The C band is a designation by the Institute of Electrical and Electronics Engineers (IEEE) for a portion of the electromagnetic spectrum in the microwave range of frequencies ranging from 4.0 to 8.0 gigahertz (GHz).[1] However, the U.S. Federal Communications Commission C band proceeding and auction, designated 3.7–4.2 GHz as C band.[2] The C band is used for many satellite communications transmissions, some Wi-Fi devices, some cordless telephones, as well as some radar and weather radar systems.

IEEE C band
Frequency range
4–8 GHz
Wavelength range
7.5–3.75 cm
Related bands
C-band horn antennas of this type became widespread in the United States in the 1950s for terrestrial microwave relay networks.

Use in satellite communication


The communications C band was the first frequency band that was allocated for commercial telecommunications via satellites. The same frequencies were already in use for terrestrial microwave radio relay chains. Nearly all C-band communication satellites use the band of frequencies from 3.7  to 4.2 GHz for their downlinks, and the band of frequencies from 5.925 to 6.425 GHz for their uplinks. Note that by using the band from 3.7  to 4.0 GHz, this C band overlaps somewhat with the IEEE S band for radars.

The C-band communication satellites typically have 24 radio transponders spaced 20 MHz apart, but with the adjacent transponders on opposite polarizations[3] such that transponders on the same polarization are always 40 MHz apart. Of this 40 MHz, each transponder utilizes about 36 MHz. The unused 4.0 MHz between the pairs of transponders act as guard bands for the likely case of imperfections in the microwave electronics.

One use of the C band is for satellite communication, whether for full-time satellite television networks or raw satellite feeds, although subscription programming also exists. This use contrasts with direct-broadcast satellite, which is a completely closed system used to deliver subscription programming to small satellite dishes that are connected with proprietary receiving equipment.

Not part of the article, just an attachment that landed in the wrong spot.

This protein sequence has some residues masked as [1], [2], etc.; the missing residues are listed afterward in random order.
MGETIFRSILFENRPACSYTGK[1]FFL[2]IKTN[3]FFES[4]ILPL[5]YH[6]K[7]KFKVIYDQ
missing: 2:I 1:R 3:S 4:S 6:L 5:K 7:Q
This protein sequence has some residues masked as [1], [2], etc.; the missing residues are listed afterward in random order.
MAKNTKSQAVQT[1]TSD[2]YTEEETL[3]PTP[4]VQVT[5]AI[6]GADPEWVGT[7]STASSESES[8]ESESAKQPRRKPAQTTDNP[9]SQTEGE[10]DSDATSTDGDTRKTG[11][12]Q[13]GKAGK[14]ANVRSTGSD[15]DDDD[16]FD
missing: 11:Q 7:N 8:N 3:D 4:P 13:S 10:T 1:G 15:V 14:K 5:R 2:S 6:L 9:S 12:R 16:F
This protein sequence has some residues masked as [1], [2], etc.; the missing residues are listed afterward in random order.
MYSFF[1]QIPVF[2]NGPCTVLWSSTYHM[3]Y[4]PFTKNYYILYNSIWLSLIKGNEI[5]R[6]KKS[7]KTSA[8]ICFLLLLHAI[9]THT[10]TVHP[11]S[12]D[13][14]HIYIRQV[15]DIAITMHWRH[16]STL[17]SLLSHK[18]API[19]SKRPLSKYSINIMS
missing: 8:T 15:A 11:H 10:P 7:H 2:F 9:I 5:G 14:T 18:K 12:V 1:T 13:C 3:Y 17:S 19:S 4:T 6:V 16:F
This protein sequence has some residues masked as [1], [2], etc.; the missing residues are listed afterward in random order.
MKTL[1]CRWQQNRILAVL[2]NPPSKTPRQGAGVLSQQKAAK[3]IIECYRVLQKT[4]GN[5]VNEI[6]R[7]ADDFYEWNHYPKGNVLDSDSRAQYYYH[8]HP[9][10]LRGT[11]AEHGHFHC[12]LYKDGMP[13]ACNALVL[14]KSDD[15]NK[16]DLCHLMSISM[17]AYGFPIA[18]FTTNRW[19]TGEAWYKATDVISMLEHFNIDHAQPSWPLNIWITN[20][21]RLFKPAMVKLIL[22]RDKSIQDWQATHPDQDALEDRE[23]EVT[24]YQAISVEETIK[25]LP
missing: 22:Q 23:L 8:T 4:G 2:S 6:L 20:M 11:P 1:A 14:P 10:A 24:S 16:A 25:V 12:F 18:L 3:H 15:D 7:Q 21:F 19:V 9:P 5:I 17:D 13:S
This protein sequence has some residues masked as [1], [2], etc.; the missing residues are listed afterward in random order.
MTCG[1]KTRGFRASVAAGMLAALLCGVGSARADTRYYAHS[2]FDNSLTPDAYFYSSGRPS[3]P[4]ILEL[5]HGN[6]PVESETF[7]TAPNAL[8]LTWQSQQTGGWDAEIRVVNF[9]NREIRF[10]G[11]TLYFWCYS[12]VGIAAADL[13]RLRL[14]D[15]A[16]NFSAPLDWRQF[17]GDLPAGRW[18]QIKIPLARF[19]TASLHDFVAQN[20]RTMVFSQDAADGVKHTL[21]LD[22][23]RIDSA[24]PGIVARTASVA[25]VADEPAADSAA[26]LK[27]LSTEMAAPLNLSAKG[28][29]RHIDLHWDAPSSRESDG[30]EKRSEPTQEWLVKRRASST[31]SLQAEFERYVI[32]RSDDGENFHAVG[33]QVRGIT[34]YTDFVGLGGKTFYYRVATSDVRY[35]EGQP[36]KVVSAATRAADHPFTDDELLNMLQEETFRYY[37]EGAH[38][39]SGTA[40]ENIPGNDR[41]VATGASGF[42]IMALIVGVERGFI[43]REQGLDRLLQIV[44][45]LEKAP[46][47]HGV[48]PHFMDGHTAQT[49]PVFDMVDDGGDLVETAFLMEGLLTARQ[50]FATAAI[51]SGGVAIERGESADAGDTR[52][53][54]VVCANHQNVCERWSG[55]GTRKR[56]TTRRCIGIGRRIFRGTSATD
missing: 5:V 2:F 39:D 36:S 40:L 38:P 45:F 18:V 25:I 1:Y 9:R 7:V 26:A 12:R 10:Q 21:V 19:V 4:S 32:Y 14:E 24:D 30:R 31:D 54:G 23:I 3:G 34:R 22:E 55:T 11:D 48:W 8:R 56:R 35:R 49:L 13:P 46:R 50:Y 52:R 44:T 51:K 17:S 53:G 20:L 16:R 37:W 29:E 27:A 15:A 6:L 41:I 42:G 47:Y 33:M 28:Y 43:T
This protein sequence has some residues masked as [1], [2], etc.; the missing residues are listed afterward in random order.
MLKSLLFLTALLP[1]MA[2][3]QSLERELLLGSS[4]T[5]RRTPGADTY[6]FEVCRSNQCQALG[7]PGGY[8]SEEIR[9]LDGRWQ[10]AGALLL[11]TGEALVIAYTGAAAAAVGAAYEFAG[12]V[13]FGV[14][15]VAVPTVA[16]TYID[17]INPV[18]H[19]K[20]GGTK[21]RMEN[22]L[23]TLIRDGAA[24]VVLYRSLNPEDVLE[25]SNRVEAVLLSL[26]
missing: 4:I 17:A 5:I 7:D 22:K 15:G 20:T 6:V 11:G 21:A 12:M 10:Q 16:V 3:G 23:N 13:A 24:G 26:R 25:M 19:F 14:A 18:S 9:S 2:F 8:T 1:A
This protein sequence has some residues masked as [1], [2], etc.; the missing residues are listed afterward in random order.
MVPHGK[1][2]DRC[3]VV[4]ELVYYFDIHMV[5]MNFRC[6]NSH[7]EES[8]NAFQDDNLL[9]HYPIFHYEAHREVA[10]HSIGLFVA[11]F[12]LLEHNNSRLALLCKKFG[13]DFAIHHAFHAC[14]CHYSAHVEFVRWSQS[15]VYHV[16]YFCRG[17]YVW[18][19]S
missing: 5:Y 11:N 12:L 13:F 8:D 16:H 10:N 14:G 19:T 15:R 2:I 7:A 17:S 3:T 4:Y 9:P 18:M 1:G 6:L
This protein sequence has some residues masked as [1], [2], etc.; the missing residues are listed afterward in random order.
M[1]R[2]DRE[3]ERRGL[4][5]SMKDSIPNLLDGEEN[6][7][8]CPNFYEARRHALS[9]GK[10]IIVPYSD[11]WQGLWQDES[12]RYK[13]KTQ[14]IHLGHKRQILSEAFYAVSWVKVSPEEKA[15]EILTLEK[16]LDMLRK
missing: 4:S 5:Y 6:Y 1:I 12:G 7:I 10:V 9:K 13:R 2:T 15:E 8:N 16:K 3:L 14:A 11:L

The satellite communications portion of the C band is highly associated with television receive-only satellite reception systems, commonly called "big dish" systems, since small receiving antennas are not optimal for C band. Typical antenna sizes on C-band-capable systems range from 6 to 12 feet (1.8 to 3.5 meters) on consumer satellite dishes, although larger ones also can be used. For satellite communications, the microwave frequencies of the C band perform better under adverse weather conditions in comparison with the Ku band (11.2–14.5 GHz), microwave frequencies used by other communication satellites.[4] Rain fade – the collective name for the negative effects of adverse weather conditions on transmission – is mostly a consequence of precipitation and moisture in the air.

Other uses of C-band frequencies


The C band also includes the 5.8 GHz ISM band between 5.725 and 5.875 GHz, which is used for medical and industrial heating applications and many unlicensed short-range microwave communication systems, such as cordless phones, baby monitors, and keyless entry systems for vehicles. The C-band frequencies of 5.4 GHz band [5.15 to 5.35 GHz, 5.47 to 5.725 GHz, or 5.725 to 5.875 GHz, depending on the region of the world] are used for IEEE 802.11a Wi-Fi wireless computer networks.

C-Band Alliance


The C-Band Alliance was an industry consortium of four large communications satellite operators in 2018–2020.